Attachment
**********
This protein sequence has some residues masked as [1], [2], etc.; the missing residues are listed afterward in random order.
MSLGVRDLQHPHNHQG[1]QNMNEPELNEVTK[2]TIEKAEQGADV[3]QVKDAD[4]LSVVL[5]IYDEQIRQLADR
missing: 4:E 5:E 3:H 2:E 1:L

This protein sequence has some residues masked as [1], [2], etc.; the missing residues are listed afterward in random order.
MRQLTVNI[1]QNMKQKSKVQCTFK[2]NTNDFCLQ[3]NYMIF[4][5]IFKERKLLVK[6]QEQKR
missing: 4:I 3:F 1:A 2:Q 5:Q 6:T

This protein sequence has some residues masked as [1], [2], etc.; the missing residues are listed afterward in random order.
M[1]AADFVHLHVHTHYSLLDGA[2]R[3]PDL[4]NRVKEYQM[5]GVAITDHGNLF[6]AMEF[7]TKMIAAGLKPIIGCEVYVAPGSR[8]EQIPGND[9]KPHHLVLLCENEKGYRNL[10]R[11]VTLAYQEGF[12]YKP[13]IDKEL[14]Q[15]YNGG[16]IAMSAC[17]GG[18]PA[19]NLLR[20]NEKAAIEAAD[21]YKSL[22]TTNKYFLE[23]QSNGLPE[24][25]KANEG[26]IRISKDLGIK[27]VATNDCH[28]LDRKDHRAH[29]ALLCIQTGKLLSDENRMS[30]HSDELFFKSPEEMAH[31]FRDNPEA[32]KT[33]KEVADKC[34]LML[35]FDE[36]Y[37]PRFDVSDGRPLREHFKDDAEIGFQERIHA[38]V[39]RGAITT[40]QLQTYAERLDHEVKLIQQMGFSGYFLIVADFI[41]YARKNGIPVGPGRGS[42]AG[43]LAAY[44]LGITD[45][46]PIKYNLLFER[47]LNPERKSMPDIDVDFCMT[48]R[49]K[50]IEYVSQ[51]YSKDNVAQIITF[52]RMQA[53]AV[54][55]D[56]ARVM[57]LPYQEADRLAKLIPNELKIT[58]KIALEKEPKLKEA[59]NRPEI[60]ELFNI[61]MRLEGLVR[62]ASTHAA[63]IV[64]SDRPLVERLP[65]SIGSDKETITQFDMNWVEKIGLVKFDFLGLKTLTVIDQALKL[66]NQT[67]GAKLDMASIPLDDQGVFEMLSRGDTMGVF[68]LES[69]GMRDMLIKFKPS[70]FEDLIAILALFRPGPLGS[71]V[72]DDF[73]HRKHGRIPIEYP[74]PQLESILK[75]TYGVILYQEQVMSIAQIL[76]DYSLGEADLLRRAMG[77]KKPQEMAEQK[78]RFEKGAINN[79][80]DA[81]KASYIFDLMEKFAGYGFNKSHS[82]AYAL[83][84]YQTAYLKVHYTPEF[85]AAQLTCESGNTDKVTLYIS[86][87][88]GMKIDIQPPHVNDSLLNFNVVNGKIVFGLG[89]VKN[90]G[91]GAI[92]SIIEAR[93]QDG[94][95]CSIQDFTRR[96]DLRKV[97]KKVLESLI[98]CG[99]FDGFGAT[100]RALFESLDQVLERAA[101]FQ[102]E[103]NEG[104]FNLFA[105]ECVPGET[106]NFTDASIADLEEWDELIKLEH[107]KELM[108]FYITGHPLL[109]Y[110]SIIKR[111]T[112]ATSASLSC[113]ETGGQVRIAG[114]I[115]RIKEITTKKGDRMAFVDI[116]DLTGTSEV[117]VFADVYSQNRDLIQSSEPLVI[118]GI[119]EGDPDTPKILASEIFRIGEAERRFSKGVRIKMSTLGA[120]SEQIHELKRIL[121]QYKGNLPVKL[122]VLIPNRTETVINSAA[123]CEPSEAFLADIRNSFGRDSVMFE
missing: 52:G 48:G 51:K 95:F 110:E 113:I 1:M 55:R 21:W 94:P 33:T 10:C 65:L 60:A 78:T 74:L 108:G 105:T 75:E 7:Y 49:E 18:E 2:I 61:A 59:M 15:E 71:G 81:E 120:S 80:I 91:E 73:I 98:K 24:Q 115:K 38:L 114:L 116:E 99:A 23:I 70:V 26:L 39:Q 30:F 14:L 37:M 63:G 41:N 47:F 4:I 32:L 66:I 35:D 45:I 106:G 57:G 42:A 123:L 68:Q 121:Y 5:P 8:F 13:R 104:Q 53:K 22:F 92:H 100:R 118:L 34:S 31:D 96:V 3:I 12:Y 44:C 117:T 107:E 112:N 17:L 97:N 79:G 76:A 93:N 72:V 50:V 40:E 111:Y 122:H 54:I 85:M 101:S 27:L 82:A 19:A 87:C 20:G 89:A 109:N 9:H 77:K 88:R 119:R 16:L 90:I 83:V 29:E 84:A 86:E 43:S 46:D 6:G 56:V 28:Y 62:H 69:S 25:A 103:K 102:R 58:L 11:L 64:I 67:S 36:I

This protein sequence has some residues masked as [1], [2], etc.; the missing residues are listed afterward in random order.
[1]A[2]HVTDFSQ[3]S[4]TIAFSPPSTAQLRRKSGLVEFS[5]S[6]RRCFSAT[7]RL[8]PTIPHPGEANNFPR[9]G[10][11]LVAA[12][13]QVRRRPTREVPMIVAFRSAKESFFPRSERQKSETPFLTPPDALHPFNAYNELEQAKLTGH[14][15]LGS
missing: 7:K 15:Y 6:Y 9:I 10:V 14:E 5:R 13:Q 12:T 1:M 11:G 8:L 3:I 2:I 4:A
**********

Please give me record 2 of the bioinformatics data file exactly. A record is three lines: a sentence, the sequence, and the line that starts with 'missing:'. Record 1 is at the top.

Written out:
This protein sequence has some residues masked as [1], [2], etc.; the missing residues are listed afterward in random order.
MRQLTVNI[1]QNMKQKSKVQCTFK[2]NTNDFCLQ[3]NYMIF[4][5]IFKERKLLVK[6]QEQKR
missing: 4:I 3:F 1:A 2:Q 5:Q 6:T